Yellow Dinghy – by KATE JONES

Yellow Dinghy

He pushes the heavy metal wheelchair up the steep, cobbled hill of the coastal town. Why she had to choose this place for a day out, he doesn’t know.

He wonders if she did it on purpose; she must have remembered this punishing hill from their visits in their youth.

He stops to take a breath. She tries to swivel her head around, “Why are we stopping?” She asks, her voice abrasive, brittle as glass against glass. The way she always speaks to him these days.

“Just taking a breather, this hill’s a killer,” he says.

She folds her arms in her lap and stares stonily ahead. The collar of his waterproof jacket tickles his neck where sweat has begun to trickle down into it. It had been spotting with rain down on the beach, where they’d sheltered to eat bags of sharp vinegary chips with tiny wooden forks. Now the sun was beating on his back as he resumed pushing.

“Put your back into it a bit”, she shouts, without turning round, “my cheeks are getting sunburned”.

He pushes on, allowing the delicious edge of a thought to dance across his mind: What if I let go? He sees himself standing on the hill, watching the chair gather speed, bumping and careening over the wet cobbles. He wonders whether the bumps would cause it to tip over before it reached the bottom, or if it would continue to gather speed, crashing into the sad accordion player at the edge of the slipway.

Maybe she’d carry on down the slipway and end up in the sea, carried away to France.

As he pushes, he remembers other summers, when they would come here and swim in the sea. When she would laugh as he tossed her around on a bright yellow dinghy, bobbing up and down in her bathing suit, tossing chestnut curls into the wind.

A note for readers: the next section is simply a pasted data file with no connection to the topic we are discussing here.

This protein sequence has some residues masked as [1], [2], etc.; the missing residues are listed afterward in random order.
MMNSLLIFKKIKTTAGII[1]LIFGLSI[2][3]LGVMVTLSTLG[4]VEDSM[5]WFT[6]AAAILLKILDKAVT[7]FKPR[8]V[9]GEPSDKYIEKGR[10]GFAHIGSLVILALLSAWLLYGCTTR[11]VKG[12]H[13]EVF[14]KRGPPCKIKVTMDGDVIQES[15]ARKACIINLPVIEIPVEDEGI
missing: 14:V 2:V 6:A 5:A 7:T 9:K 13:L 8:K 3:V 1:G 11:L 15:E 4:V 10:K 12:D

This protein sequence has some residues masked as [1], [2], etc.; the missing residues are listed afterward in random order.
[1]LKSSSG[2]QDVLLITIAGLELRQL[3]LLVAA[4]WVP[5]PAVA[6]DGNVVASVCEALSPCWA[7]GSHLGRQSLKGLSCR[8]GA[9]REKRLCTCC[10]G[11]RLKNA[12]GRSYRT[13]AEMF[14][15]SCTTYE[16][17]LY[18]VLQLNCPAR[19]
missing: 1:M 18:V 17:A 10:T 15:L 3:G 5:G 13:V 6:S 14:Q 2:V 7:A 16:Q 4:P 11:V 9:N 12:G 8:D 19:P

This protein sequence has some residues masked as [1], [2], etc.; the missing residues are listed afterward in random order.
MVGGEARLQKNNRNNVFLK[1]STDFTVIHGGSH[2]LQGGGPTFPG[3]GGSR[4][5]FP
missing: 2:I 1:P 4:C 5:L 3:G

He remembers seeing other men look at the way her nipples stood out under the wet, clingy material, and felt proud she was his. Images of the two of them walking hand in hand along the coastline, talking of the children they would bring back here to build sandcastles and eat ice creams.

Disappointing, barren years followed, as their dreams faded and tarnished.

He forces his mind away from his memories; they are more painful than the daydream of letting her slide back down the cobbles, a pile of crumpled metal and his wife on top. The saddest thing is, he thinks, she probably doesn’t remember any of that. He wonders if it’s better for her that way.

He feels a tug in his chest, regrets his earlier uncharitable thoughts.

“We’ll get a nice ’99 when we get to the top, shall we?”  He says now to the back of his wife’s thinning grey, wiry curls.

She doesn’t answer; hasn’t heard him. She’s thinking of a hot summer, and a yellow dinghy. And a beautiful girl in a red swimsuit from a long lost dream. And she’s wishing he would just let her slide down the hill, to be carried away by the waves.

 

***

Photo (6)

Kate Jones is a freelance writer based in the UK.  A regular writer for Skirt Collective, she also writes features and reviews for The State of the Arts.  She has also published flash fiction and poetry in various literary magazines, including Sick Lit, Gold Dust, and 101words.  She has been long-listed for Flash 500, and won the weekly AdHoc Fiction contest, as well as being nominated for a Pushcart Prize.

Find her on Twitter: @katejonespp

She also blogs at: writerinresidenceblog.wordpress.com

 

*’Yellow Dinghy’, has been previously published on Spelk

*Featured image courtesy of Toby Penney*

 

Advertisements

One Comment Add yours

  1. Caroline says:

    Absolutely loved this story! The parallelism is so moving – I read it multiple times over to keep it from ending. Thank you.

    Like

Leave a Reply

Fill in your details below or click an icon to log in:

WordPress.com Logo

You are commenting using your WordPress.com account. Log Out / Change )

Twitter picture

You are commenting using your Twitter account. Log Out / Change )

Facebook photo

You are commenting using your Facebook account. Log Out / Change )

Google+ photo

You are commenting using your Google+ account. Log Out / Change )

Connecting to %s